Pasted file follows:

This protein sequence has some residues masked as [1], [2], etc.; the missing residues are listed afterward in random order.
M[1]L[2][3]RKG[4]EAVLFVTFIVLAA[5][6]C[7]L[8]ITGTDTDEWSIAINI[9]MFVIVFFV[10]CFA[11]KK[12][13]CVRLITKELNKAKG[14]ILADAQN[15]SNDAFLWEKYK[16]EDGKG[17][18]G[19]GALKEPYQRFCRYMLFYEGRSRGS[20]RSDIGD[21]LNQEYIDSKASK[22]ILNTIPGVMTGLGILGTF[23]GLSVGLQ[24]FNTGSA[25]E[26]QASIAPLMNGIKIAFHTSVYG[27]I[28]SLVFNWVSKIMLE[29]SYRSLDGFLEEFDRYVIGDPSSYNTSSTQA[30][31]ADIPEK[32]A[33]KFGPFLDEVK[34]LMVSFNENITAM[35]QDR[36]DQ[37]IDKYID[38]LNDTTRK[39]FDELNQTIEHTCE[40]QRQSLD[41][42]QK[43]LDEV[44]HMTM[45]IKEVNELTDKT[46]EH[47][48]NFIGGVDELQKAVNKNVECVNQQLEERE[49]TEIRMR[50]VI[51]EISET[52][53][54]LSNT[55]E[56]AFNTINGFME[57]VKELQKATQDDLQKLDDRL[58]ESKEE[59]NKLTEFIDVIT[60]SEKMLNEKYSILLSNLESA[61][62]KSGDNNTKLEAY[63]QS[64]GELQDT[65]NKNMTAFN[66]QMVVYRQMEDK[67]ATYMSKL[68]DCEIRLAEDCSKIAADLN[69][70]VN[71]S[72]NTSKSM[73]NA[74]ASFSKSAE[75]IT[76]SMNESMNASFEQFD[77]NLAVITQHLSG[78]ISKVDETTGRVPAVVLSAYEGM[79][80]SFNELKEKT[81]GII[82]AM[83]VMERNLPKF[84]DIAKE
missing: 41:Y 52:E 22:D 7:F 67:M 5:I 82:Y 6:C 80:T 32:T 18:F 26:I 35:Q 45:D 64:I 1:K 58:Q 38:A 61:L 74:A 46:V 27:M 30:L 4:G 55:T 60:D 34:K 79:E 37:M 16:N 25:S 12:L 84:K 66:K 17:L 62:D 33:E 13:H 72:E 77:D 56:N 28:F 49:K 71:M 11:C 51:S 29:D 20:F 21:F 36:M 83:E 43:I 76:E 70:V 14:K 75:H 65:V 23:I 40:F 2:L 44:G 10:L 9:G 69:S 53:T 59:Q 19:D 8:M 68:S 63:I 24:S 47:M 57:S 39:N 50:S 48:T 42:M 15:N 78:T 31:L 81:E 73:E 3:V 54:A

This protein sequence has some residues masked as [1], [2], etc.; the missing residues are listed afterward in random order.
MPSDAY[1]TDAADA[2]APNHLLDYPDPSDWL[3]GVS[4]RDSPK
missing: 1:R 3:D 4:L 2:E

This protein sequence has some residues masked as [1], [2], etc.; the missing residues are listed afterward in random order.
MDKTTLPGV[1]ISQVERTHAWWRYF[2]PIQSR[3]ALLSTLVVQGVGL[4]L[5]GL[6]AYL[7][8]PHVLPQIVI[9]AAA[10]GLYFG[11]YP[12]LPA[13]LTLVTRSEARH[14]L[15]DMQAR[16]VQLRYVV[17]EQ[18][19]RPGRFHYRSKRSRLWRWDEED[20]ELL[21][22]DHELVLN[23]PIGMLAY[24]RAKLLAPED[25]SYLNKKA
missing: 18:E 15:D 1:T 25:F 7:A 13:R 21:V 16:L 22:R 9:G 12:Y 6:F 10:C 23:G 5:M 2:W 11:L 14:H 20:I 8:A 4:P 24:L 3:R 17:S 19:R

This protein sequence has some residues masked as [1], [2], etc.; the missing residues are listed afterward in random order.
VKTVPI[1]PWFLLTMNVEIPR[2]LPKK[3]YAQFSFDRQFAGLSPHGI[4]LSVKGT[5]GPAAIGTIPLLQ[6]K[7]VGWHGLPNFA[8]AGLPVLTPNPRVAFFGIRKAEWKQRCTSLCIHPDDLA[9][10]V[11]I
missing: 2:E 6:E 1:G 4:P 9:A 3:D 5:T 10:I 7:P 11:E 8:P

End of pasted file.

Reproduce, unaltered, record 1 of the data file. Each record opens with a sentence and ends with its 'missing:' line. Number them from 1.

This protein sequence has some residues masked as [1], [2], etc.; the missing residues are listed afterward in random order.
M[1]L[2][3]RKG[4]EAVLFVTFIVLAA[5][6]C[7]L[8]ITGTDTDEWSIAINI[9]MFVIVFFV[10]CFA[11]KK[12][13]CVRLITKELNKAKG[14]ILADAQN[15]SNDAFLWEKYK[16]EDGKG[17][18]G[19]GALKEPYQRFCRYMLFYEGRSRGS[20]RSDIGD[21]LNQEYIDSKASK[22]ILNTIPGVMTGLGILGTF[23]GLSVGLQ[24]FNTGSA[25]E[26]QASIAPLMNGIKIAFHTSVYG[27]I[28]SLVFNWVSKIMLE[29]SYRSLDGFLEEFDRYVIGDPSSYNTSSTQA[30][31]ADIPEK[32]A[33]KFGPFLDEVK[34]LMVSFNENITAM[35]QDR[36]DQ[37]IDKYID[38]LNDTTRK[39]FDELNQTIEHTCE[40]QRQSLD[41][42]QK[43]LDEV[44]HMTM[45]IKEVNELTDKT[46]EH[47][48]NFIGGVDELQKAVNKNVECVNQQLEERE[49]TEIRMR[50]VI[51]EISET[52][53][54]LSNT[55]E[56]AFNTINGFME[57]VKELQKATQDDLQKLDDRL[58]ESKEE[59]NKLTEFIDVIT[60]SEKMLNEKYSILLSNLESA[61][62]KSGDNNTKLEAY[63]QS[64]GELQDT[65]NKNMTAFN[66]QMVVYRQMEDK[67]ATYMSKL[68]DCEIRLAEDCSKIAADLN[69][70]VN[71]S[72]NTSKSM[73]NA[74]ASFSKSAE[75]IT[76]SMNESMNASFEQFD[77]NLAVITQHLSG[78]ISKVDETTGRVPAVVLSAYEGM[79][80]SFNELKEKT[81]GII[82]AM[83]VMERNLPKF[84]DIAKE
missing: 41:Y 52:E 22:D 7:F 67:M 5:I 82:Y 6:C 80:T 32:T 18:F 26:I 35:Q 45:D 64:I 1:K 58:Q 38:A 61:L 74:A 46:V 27:M 30:L 4:G 55:T 60:D 34:K 79:E 37:M 16:N 25:S 12:L 84:K 66:K 17:L 62:D 33:E 13:H 72:E 77:D 56:N 28:F 49:K 71:M 11:C 51:S 29:D 20:F 21:F 36:M 83:E 43:I 76:E 70:V 14:K 75:H 65:V 23:I 40:F 2:L 44:G 10:L 9:G 69:S 53:T 59:Q 19:D 8:M 68:S 63:I 24:S 47:M 57:S 39:N 50:S 48:T 42:M 15:N 78:T 31:L 81:E 73:E 3:V 54:A